This is a post that’s been weighing heavily on my mind the last few months. I’ve actually started this a few times and I usually talk myself out of posting it after only a few sentences. But this is me, taking my own advice to just do it.
And then I’ll be happy…
This is a sentence I’ve said or thought so many times in the last few years.
“If my book makes it into the top 1,000 then I’ll be happy.”
“If my book makes it into the top 500 then I’ll be happy.”
“If my book makes it into the top 100 then I’ll be happy.”
“If my book does <insert whatever you want> then I’ll be happy.”
But then I’m never happy and my accomplishments are never good enough for me. I’ve always been a highly competitive person, but never with other people, only within myself. I always want to do something better than I have before. Therefore, I’ve forgotten how to enjoy it when I do accomplish something. It simply becomes, “oh cool, how can I do it better next time.” So my then I’ll be happy doesn’t actually exist, because I don’t take the time to appreciate it. I’ve forgotten how to be happy with my successes. I don’t want that to make it sound like I’m ungrateful, because that’s the furthest thing from the truth. I’m not the most emotional person, but I do get a little teary-eyed when I think about the fact that I get to live my dream. MY DREAM. So many other people don’t get that chance and I have it, and that is amazing.
I’m making this post for one reason only.
I don’t think I’m the only author out there saying and then I’ll be happy.
It’s not healthy and it’s downright draining the obsessiveness we can develop with our sales numbers, our ranking, reviews, ratings…the list goes on and on.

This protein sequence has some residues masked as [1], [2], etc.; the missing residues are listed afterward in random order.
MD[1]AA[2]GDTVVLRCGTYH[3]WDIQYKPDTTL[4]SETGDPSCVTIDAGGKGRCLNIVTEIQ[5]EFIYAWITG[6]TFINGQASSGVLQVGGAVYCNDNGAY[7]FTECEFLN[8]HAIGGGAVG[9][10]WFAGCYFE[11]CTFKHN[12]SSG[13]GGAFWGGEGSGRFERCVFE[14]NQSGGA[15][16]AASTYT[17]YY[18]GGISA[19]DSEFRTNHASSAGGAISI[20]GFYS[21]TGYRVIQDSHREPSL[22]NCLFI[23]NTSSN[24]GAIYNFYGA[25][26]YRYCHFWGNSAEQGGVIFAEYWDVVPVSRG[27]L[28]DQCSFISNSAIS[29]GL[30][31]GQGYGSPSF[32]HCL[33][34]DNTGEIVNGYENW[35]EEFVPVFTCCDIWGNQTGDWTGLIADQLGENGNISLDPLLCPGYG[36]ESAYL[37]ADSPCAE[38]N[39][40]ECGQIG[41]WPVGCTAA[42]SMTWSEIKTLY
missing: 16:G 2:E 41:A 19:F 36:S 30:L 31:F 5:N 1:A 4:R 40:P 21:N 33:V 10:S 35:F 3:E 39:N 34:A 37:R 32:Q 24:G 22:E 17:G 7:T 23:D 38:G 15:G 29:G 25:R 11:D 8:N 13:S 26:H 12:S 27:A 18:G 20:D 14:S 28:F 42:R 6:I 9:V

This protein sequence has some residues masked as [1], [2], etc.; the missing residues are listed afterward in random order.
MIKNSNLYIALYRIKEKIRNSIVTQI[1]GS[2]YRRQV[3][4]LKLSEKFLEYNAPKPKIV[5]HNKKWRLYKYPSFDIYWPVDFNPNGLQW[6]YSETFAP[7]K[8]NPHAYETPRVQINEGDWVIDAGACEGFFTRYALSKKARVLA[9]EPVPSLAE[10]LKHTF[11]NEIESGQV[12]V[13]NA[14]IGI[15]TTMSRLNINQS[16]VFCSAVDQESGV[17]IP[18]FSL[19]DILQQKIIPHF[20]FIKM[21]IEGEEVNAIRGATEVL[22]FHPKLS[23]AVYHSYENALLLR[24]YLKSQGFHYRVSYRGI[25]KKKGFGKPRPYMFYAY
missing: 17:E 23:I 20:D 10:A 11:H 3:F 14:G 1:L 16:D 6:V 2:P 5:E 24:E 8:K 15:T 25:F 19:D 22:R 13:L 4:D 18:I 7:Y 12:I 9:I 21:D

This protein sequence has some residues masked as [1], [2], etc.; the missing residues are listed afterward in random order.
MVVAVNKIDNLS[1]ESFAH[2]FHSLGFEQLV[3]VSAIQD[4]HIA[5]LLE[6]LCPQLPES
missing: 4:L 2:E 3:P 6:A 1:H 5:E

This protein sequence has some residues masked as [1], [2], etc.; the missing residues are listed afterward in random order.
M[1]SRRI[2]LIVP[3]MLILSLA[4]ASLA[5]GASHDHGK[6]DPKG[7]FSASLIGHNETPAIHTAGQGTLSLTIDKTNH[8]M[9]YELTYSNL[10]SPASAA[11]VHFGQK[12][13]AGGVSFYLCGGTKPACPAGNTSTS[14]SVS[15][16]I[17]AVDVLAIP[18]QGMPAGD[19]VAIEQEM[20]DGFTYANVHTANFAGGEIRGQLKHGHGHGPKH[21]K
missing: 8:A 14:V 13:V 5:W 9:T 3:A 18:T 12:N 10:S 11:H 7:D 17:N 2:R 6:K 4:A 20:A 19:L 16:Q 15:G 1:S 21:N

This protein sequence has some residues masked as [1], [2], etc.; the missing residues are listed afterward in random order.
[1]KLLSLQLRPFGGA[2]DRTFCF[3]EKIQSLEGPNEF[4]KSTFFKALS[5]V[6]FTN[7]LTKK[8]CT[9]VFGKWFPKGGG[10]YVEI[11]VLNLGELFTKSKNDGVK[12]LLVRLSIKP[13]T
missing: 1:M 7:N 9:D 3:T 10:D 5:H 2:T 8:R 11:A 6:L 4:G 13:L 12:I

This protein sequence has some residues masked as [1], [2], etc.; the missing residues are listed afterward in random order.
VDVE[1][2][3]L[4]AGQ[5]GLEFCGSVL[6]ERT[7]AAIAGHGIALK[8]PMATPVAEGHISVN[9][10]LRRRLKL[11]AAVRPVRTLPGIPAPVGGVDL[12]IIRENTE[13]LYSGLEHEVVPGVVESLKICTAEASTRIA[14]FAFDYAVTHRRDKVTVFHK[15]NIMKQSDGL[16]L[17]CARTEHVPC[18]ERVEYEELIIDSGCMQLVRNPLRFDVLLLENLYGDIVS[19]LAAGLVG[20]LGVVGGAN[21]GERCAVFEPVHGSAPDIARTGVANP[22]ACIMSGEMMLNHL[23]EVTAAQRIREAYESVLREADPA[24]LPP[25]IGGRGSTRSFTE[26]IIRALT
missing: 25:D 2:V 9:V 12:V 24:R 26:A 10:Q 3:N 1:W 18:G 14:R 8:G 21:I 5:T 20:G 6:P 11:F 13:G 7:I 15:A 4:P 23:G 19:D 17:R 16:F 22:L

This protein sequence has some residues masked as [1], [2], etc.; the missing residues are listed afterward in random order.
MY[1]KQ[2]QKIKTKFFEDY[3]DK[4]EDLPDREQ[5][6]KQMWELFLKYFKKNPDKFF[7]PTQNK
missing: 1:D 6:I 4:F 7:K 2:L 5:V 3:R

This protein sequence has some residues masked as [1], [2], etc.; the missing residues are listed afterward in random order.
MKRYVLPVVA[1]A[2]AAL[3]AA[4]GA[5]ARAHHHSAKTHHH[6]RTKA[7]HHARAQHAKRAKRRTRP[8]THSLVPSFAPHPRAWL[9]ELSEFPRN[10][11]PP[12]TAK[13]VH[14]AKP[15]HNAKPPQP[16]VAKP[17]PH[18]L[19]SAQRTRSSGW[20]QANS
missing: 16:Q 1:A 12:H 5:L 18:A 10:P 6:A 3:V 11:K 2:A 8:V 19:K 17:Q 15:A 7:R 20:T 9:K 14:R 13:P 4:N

Stop. Just stop. Because what I’ve finally realized is: it doesn’t matter. We’re driving ourselves into the ground and it’s not okay. We have to let the other stuff go and remember why we write to begin with—because we love it. Because we can’t breathe or live without it. Writing beats inside our chests just as much, if not more, than our hearts do. When we obsess over the numbers, and goals, and bestsellers lists we dull that beat. We’re suffocating our own creativity.
I’m not going to sit here and lie to you—do I want to make a bestseller list? Of course, more than anything. I think we all want that. It feels like the stamp of approval that we’re doing something right. But here’s the thing, we’re the only ones that care about that. Readers? They don’t care. They don’t care if you hit #1 on New York Times one hundred times in a row. It makes no difference to them. Surprisingly enough, it took my thirteen-year-old cousin to make me realize that. She was staying with me and picked up a book that said New York Times bestselling author and she asked me why that was printed on so many books. I explained and do you want to know her response? “Oh, huh, that’s funny. I don’t care. That’s not going to make me want to read a book so I don’t know why they bother putting that on the covers.” A light-bulb went off in my head and it suddenly occurred to me how I’ve been beating myself up for never making a list and coming so, so, so close on more than one occasion and readers don’t care about that.
This is me letting it all go. None of my obsessing and figuring and trying so hard is going to make anything happen. Instead, I’m going to write the best books I can. I’m going to write from my heart and write what I love.
I’m going to stop saying then I’ll be happy.
Now, when good things do happen, I won’t be obsessing over it and what comes next. It’ll be unexpected and it’ll feel so good and I really will be happy.